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Short Sport, October 13, 2012

PUBLISHED : Saturday, 13 October, 2012, 12:00am
UPDATED : Saturday, 13 October, 2012, 4:01am
 

Malaysian official gets six-year dope ban

A senior Malaysian sports official has been slapped with a six-year ban after being found guilty of involvement in two separate doping scandals. The Malaysian Athletic Federation (MAF) suspended Karim Ibrahim, 57, who was the body's deputy president from 2008 to last month, with immediate effect. This is the first time that a sports official in Malaysia has been suspended. Karim was investigated last February for allegedly supplying banned drugs to a gold medal-winning athlete at the Southeast Asian Games. Karim, an ex-athletics coach, is also alleged to have told six sprinters not to provide their urine samples for doping tests. AFP
 

McLaren's spy fine declared tax deductible

The McLaren Formula One team have argued successfully in Britain that a record £32 million (HK$397 million) fine they paid after a 2007 spying controversy should be tax deductible. McLaren had declared that the fine - originally £62 million but reduced by the loss of revenue resulting from being stripped of all their points - was "connected" with trade and should be exempt from corporation tax. Government officials had claimed "illicit gathering" of information was not a part of the team's trading activities. The fine was imposed after Ferrari data was found in the possession of the team's then-chief designer, Mike Coughlan. Reuters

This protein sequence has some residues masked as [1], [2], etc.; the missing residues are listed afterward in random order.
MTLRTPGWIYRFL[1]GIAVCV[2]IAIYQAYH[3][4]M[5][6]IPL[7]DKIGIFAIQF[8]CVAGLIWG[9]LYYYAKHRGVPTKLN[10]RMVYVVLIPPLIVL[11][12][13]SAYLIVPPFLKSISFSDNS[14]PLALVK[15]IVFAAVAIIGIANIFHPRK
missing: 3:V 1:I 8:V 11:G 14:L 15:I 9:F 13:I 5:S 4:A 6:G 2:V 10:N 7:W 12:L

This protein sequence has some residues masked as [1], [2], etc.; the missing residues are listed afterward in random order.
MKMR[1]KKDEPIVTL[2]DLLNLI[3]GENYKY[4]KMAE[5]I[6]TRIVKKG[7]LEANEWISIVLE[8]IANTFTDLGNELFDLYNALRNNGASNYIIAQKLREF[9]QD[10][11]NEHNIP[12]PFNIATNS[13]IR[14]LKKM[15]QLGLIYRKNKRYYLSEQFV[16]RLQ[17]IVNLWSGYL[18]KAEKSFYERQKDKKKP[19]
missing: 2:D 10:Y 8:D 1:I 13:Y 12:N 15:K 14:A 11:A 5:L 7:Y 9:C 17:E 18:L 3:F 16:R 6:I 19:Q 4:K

Edgar Davids joins Barnet as manager

Former Netherlands midfielder Edgar Davids has been hired by English fourth-tier soccer strugglers Barnet as a manager, with plans for another comeback as a player. League Two's last-placed club said Davids, 39, would form an "equal partnership" with head coach Mark Robson. Davids said: "I am very excited about the challenge ahead." He has appeared 74 times for the Netherlands in a career that also took him to AC Milan, Juventus, Barcelona, Inter Milan and Tottenham. AP
 

Probe into police action at Hillsborough

Britain's police watchdog said yesterday it would launch the biggest-ever independent inquiry into potential police wrongdoing after a damning report about the 1989 Hillsborough soccer stadium disaster. After an exhaustive review of thousands of formerly secret documents, the and independent panel's report last month exposed police attempts to deflect blame on to Liverpool supporters, 96 of whom died in the stadium crush in an FA Cup semi-final match between Liverpool and Sheffield United. It found 164 police statements had been altered, 116 of them to remove or change "unfavourable" accounts about the force's actions. AFP

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